• Simple, Deal Lead: In situations where relationship is strong with a startup’s management, and the company is performing well, angel investors would do best to begin discussing an additional round of financing. When the company can benefit from additional financing and there is opportunity to gain greater equity, the decision is straightforward. Follow-On.


  • Not Simple, Deal Lead: When the company has had some hiccups along the way, but the startup’s overall management team seems credible and relationships with the company are strong, there may be hesitancy with the decision. Investors would do well to strike a balance of aiding the company, while still managing the potential risk-exposure. While it’s a case-by-case basis, make sure the pros outweigh the cons and the opportunity for exit is still present before committing.


  • No, Sorry, Deal Lead: If there are deep-seeded issues with the company’s management and direction, then the decision is even harder. Investors would do well to do protect their capital, while aiding the startup if success and recovery seems plausible or probable. This is a very important decision. While challenging, it’s important that investors recognize that just because they can follow-on, doesn’t mean they should.²


  • Not Simple, Not Deal Lead: In another situation similar to above, hiccups in the company’s direction paired with not having an opportunity to lead the deal, investors may be best off finding ways to invest less, while still aiding the company’s growth as to make the best use of the funds and equity already obtained.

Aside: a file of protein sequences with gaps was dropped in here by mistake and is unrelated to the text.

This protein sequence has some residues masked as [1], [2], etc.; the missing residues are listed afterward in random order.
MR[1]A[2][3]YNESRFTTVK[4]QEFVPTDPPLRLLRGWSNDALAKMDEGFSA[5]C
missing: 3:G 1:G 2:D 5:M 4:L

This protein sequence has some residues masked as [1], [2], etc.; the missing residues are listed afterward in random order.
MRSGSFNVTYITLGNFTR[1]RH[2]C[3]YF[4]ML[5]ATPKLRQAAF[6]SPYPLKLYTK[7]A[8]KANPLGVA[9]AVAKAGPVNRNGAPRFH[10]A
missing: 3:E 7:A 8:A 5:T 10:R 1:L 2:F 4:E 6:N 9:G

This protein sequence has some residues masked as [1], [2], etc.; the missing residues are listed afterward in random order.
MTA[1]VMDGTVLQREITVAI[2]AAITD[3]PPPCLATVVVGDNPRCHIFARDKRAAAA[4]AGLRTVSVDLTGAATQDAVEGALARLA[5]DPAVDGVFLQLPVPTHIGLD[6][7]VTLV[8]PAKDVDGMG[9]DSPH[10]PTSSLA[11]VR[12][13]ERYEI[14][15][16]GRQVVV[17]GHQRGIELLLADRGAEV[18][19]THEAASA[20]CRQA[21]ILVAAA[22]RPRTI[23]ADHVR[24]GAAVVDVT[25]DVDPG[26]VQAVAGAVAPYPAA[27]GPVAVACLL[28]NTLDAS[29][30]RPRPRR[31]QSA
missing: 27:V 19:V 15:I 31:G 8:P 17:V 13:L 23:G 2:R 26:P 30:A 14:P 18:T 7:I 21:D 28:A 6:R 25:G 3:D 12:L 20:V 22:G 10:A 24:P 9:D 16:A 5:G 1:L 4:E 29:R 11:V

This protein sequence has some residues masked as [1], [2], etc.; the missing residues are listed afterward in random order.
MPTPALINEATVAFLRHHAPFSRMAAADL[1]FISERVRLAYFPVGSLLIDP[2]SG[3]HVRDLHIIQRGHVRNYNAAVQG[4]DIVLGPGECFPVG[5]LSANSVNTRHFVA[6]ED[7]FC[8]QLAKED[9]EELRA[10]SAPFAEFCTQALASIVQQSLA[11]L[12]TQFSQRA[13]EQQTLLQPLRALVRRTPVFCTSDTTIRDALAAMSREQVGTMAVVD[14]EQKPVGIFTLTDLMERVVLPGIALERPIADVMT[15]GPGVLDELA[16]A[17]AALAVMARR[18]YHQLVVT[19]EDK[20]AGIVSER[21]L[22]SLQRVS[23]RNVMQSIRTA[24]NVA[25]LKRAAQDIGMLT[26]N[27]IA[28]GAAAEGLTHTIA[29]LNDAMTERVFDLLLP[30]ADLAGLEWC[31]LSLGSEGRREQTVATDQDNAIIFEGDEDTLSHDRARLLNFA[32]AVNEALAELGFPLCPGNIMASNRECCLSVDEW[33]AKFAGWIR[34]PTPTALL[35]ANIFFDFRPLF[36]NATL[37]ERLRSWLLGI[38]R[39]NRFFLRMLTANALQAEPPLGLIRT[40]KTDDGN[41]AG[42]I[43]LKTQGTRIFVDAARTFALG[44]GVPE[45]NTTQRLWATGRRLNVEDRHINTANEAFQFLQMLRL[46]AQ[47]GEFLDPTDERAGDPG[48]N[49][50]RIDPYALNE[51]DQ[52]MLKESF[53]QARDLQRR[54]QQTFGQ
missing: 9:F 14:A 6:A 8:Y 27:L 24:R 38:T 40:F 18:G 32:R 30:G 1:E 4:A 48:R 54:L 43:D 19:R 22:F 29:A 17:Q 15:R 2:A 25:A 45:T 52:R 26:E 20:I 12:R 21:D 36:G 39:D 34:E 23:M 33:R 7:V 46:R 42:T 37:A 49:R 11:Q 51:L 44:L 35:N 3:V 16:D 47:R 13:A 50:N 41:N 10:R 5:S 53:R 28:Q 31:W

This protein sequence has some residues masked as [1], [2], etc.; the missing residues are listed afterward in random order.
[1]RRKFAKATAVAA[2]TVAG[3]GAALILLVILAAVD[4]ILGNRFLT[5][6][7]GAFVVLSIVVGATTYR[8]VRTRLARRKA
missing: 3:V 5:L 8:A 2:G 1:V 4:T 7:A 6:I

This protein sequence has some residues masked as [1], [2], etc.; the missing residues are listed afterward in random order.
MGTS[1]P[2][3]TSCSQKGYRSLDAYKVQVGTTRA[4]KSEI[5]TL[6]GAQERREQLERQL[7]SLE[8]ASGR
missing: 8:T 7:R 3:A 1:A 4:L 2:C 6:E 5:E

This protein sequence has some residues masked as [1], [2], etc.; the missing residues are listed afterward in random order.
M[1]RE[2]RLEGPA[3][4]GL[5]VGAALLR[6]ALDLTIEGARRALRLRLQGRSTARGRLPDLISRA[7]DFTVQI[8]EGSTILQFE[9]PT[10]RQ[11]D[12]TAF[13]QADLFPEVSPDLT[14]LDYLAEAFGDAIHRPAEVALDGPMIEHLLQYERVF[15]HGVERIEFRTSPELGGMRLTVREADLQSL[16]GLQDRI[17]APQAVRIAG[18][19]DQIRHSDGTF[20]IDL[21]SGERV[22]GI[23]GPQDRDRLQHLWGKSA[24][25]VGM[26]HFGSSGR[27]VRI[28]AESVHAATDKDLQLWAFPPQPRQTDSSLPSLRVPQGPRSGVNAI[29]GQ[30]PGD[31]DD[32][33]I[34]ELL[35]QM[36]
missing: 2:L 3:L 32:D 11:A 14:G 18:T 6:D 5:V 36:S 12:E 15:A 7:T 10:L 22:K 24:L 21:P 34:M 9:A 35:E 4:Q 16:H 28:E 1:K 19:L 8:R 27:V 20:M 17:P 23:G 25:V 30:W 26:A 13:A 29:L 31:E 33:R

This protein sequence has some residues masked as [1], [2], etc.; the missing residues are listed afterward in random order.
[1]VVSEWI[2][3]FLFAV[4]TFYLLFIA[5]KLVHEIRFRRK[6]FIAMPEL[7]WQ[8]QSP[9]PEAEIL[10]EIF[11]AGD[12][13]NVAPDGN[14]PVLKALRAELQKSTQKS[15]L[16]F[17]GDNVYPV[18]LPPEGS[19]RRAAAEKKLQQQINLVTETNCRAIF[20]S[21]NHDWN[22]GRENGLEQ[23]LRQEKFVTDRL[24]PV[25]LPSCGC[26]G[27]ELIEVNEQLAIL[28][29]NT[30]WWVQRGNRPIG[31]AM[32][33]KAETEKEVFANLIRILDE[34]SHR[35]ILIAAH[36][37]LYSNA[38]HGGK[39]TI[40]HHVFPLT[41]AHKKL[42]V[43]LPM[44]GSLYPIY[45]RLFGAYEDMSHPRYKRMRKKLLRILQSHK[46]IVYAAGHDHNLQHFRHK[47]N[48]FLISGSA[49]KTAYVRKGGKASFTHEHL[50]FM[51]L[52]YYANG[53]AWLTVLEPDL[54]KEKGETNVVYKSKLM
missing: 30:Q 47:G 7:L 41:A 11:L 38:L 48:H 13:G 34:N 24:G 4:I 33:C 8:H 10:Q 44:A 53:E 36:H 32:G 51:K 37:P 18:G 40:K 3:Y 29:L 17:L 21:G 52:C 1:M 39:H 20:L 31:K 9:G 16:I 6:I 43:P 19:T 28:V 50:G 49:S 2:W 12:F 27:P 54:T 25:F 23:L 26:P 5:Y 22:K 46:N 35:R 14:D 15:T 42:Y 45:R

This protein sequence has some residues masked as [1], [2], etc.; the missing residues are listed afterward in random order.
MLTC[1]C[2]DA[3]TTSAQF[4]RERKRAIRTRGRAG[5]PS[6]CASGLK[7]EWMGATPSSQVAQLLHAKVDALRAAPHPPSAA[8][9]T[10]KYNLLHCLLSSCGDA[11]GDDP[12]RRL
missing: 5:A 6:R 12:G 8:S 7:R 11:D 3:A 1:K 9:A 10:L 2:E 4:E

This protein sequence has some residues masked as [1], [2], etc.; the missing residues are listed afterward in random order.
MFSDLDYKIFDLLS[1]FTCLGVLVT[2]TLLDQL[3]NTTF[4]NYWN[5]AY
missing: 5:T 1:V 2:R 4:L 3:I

• No, Sorry, Not Deal Lead: If the company is outright struggling and isn’t allowing the fund to pursue deal leadership, it’s time to play damage control and stay away from the follow-on.¹ This stage is about aiding the company to protect your investors.

These factors are one model to help aid in the decision of whether or not to say yes in the follow-on decision. Gauging each of these risks, factors, and situations is a tall task for investors. When paired with the responsibilities of due-diligence, other investments they’ve made, and still attempting to exercise opportunities for the pursuit of higher returns, these factors can simply become too much for solo investors. This is a benefit of joining an angel group.


With many decisions that hold high stakes in an investor’s potential of return, joining a fund has upside. With shared responsibilities of due-diligence, gauging the quality of a startup’s leadership, and working together with like-minded investors that ultimately come from different fields of expertise with varied strong-suits, an angel fund can take much of the stress out of what is often regarded as the greatest challenge in investing, the follow-on decision.



Resources:

[1] Ehrenberg, Roger. “The Biggest Challenge In VC Investing - The ‘Follow-On’ Decision.” Business Insider, Business Insider, 18 Apr. 2011, www.businessinsider.com/the-biggest-challenge-in-vc-investing-the-follow-on-decision-2011-4.

[2] Harroch, Richard. “A Guide To Venture Capital Financings For Startups.” Forbes, Forbes Magazine, 29 Mar. 2018, www.forbes.com/sites/allbusiness/2018/03/29/a-guide-to-venture-capital-financings-for-startups/#2e9dc3f551c9.